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From the Rector – October

On the evening of the third of October, 1226, surrounded by his friends, just after the sun had set on the gentle hill country of Umbria in central Italy, a man died.  In the twenty or so years of his adult life he had created a movement within Christianity which is still both an inspiration and a challenge to us today.

Francis of Assisi was a simple man, his simplicity was one of the things that made him deeply loved, so deeply loved by those around him and by tens of thousands more that within a mere two years of his death the Church had recognized him as a saint.  The simplicity of Francis’ life and death held within it a number of contradictions, and it was from the energy generated by those contradictions that the fruitfulness of his discipleship poured forth. (more…)

A message from the Bishop of Ludlow

Once again the media have opened up the science versus faith debate.  Both television and newspapers ran headlines following Prof. Stephen Hawking’s latest thinking.  The Times had a front page headline, Hawking – God did not create the universe.  In a surprisingly swashbuckling style, The Times asserted that Darwin removed the biological need for a creator and now Hawking, in his new book, ‘The Grand Design’, has provided the equivalent in the discipline of physics.  The inference is that science has proven that God does not exist.  Clearly Hawking has revised some of his opinions and is now more inclined to atheism.  Nevertheless, the title of his book is itself interesting hinting at design presumably now without the need for a designer. (more…)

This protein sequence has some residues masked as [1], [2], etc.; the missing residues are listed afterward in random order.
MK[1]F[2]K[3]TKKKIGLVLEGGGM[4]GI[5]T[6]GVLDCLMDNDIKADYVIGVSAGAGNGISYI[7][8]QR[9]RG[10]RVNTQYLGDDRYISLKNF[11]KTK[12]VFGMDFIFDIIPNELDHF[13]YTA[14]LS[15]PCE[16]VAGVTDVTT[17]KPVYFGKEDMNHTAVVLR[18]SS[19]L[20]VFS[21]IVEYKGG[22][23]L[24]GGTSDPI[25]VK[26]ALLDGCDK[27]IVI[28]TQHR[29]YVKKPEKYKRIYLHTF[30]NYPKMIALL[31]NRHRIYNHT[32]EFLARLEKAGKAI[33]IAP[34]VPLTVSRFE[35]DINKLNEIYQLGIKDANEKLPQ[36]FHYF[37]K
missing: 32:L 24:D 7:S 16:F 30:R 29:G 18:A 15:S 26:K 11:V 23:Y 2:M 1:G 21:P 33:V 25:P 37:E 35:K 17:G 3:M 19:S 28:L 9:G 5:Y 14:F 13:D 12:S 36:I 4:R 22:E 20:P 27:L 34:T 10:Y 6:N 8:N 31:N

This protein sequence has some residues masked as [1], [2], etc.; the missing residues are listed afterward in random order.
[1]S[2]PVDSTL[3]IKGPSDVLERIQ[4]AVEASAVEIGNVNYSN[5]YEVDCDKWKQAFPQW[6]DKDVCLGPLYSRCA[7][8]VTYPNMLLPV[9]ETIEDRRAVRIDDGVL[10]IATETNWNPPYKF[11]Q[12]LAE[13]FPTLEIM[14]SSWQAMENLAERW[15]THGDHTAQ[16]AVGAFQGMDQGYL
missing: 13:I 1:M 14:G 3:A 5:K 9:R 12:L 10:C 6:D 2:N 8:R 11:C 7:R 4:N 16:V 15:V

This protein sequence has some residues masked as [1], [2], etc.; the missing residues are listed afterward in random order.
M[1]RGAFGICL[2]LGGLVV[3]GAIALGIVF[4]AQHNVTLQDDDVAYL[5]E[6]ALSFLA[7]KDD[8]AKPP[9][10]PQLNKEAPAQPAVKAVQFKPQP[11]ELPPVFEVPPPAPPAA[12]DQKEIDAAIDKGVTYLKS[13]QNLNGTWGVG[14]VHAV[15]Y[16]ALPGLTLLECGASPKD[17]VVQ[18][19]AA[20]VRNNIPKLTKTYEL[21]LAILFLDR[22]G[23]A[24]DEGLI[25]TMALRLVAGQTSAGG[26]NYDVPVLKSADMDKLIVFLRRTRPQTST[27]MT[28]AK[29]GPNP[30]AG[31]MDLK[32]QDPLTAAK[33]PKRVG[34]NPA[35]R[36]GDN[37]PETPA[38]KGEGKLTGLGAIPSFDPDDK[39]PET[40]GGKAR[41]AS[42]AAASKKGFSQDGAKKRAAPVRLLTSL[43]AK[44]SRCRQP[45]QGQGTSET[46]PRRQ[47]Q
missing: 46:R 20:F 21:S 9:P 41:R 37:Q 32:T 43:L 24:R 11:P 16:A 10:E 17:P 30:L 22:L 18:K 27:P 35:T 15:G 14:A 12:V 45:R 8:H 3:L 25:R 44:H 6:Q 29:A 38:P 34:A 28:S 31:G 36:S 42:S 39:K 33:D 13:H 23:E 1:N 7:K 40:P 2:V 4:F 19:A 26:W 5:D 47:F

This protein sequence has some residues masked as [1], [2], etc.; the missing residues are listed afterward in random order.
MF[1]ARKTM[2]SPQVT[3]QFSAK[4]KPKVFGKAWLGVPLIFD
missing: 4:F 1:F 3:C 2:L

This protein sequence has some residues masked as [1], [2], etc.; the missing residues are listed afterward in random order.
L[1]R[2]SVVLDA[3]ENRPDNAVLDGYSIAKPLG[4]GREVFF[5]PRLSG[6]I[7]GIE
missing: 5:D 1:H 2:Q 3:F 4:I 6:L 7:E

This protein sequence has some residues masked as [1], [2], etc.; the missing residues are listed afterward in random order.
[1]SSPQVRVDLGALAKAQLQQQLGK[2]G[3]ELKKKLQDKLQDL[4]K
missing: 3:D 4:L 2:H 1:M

A message from the Bishop of Hereford

School term is about to begin again and with it a new academic year. In many ways, it can feel like a new beginning in church as well, not least after holidays for many people. This is why we support a “Back to Church Sunday” later in this month, especially to welcome those who want to make a new beginning. Of course, they are welcome all the time, not just on a special Sunday!

The start of a new academic year is also a good time for each of us to take stock of our own learning. It may be many years since we were at school, college or university, but our learning does not stop. Many people will be signing up for morning, afternoon or evening classes in order to learn more in some areas of their interest and choice, as well as to see others who share that same passion. (more…)

From the Rector (Sep)

Details are important. Apparently boring or everyday things can have an effect on the feel of life. Quercy in Southern France – where we have just been on holiday – and Shropshire, climate apart, have many similarities in terms of economy and society, but differences in details give rise to differences in rhythm of life. The way, for example, that shops open and close affects the pattern of the way in which people spend their days and perhaps even they way they spend their life.

As this is true of places, so it is true of times, and so this autumn we are going on a journey together For four Tuesday evenings, we are going to look at the way people lived in Jesus’ time, and even, as far as it is possible, try and imagine ourselves into the way they might have thought. We will meet witnesses to Jesus’ time both from the Bible and from outside Scripture. We will not need to be very academic, but we will need our imaginations, ‘listening’ as someone once put it ‘to the voices of the dead with our eyes’. But not only our eyes: we will taste and hear the First Century as well …